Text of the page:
Act Wisely for the Common Good

Definitely times are strange and it still feels very surreal. I definitely feel that I am walking through a book and that I will put it down for a while whilst I go and make a cup of tea in the real world. But alas…this is the real world.

Here in New Zealand we are a little way behind you, but seemingly catching up fast with our low number of COVID-19 cases doubling daily from 4 to 8, to 16 and currently in the 60’s.

Our Prime Minister, Jacinda Ardern, is amazing and together with her Government she leads us to minimise contact with others, to work from home and to be kind. She has in her short time in power led us through a terror attack, a volcanic eruption, drought and now Covid-19, whilst becoming a mum and raising a toddler. Praise where praise is due.

Today I am in my office but only to collect all that I need to continue working from home. My contact with schools will now be online and since I will be travelling less I should find time to do all that professional reading that has been piling up.

I called in to the supermarket this morning on my way to the office to get a few things we have run low on and the shelves all seemed well stocked. The only thing I noticed a lack of that I wanted, was a sack of flour. There has been some panic buying, toilet rolls apparently, although I can’t imagine why. Having recently returned from a trip to Thailand where the sewage system cannot cope with toilet paper… washing was the way to go… my children referred to it as a ‘butt gun’.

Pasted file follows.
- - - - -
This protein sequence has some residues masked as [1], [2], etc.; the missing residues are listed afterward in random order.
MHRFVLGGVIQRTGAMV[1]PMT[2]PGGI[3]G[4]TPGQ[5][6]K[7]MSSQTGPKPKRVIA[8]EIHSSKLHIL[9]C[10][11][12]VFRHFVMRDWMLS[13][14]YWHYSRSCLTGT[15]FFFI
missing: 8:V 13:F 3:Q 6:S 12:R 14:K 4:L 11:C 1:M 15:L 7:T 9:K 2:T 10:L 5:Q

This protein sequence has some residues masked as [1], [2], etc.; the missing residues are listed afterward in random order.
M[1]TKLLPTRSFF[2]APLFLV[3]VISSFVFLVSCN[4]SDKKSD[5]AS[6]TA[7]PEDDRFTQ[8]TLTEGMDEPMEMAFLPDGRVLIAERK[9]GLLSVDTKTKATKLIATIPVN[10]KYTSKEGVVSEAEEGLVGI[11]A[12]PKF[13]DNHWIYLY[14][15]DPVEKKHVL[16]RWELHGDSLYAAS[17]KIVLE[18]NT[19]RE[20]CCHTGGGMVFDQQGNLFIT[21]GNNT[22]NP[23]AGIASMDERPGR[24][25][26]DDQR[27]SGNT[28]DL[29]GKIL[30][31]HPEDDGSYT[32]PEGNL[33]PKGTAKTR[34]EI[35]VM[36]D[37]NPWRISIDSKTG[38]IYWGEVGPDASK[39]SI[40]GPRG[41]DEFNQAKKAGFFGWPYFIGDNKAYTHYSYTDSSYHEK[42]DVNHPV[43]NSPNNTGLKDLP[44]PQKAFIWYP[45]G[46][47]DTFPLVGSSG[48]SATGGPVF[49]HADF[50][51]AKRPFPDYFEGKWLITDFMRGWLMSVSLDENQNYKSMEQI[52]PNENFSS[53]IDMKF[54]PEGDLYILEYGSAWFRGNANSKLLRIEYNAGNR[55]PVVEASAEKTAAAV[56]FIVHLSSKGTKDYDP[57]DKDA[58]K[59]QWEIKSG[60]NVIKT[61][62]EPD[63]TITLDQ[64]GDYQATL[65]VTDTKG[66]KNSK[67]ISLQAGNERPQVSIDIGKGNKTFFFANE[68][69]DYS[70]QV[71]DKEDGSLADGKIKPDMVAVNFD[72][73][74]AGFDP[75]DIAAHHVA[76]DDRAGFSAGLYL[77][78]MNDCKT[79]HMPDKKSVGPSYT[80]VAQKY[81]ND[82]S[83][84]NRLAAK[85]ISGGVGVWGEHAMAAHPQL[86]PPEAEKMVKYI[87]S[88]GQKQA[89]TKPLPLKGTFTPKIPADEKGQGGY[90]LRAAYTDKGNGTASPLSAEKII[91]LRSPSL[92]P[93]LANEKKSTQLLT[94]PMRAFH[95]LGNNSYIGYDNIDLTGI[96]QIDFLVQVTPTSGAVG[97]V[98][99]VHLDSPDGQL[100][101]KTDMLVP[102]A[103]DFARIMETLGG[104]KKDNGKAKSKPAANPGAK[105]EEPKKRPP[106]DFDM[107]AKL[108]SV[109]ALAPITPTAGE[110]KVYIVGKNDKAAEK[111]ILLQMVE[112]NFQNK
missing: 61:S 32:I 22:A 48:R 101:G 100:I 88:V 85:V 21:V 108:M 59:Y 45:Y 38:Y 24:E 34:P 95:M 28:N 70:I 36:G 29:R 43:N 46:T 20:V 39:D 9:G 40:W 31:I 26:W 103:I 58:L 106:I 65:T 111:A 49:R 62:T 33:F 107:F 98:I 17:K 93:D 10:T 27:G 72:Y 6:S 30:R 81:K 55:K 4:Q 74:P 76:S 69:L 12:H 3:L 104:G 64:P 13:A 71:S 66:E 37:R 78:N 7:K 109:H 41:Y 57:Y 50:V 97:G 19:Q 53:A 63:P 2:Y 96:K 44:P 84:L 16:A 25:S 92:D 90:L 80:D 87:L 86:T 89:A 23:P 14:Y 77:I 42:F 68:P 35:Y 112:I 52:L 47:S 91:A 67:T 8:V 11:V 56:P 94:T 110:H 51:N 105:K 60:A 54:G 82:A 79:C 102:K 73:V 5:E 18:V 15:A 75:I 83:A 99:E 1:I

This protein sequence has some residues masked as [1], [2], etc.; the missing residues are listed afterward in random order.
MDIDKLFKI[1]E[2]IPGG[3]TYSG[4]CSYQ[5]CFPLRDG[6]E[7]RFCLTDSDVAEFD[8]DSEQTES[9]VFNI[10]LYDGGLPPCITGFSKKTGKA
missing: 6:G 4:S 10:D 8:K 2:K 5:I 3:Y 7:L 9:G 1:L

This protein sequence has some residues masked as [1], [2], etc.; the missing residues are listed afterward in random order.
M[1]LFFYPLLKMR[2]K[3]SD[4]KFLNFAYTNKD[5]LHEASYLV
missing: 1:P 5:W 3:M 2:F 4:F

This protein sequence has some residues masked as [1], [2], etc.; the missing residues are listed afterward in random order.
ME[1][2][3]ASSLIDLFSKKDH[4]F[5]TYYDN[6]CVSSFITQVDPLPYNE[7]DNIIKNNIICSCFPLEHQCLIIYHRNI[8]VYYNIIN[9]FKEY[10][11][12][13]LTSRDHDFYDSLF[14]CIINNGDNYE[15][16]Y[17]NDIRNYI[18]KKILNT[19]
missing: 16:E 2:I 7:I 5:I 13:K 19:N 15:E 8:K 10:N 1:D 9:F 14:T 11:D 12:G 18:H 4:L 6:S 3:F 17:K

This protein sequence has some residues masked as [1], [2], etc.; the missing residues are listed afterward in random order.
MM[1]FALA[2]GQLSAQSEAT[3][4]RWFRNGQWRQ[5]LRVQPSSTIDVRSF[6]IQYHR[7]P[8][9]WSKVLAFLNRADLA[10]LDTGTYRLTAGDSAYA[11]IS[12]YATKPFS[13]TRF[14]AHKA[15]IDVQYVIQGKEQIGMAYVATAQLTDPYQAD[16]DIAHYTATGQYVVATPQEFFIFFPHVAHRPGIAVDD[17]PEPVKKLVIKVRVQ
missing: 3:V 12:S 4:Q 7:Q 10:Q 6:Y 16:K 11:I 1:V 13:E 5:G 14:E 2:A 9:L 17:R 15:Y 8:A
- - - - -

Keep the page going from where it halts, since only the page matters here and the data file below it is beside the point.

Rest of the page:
I also called into Mitre 10 (it is so like B&Q we actually refer to it as B&Q) to get some seedlings for my garden but they have sold out. They are re stacking later today, apparently. A winter vegetable garden seems a prudent measure.

Things are quieter, the student volunteer army are ramping up, and people are checking on neighbors more.

Schools are still open but I don’t know for how long. I worry for the older community who may be living alone and loneliness could become a real problem. I worry for some of the younger children who are fully reliant on adults, who may be left home alone or spending more time in potentially chaotic home circumstance. I worry for those with few family and friends to check up on them, the mentally ill and physically disabled. I worry for humanity. However, I celebrate the growing sense of community. I celebrate the inherent kindness of most people and I celebrate the courage and dedication of those leading and guiding us, the health workers, the frontline and essential workers, and I urge you all, above everything, to be thoughtful, to be kind and to act wisely for the common good.

Go well. Be safe, Kia kaha, Arohanui.

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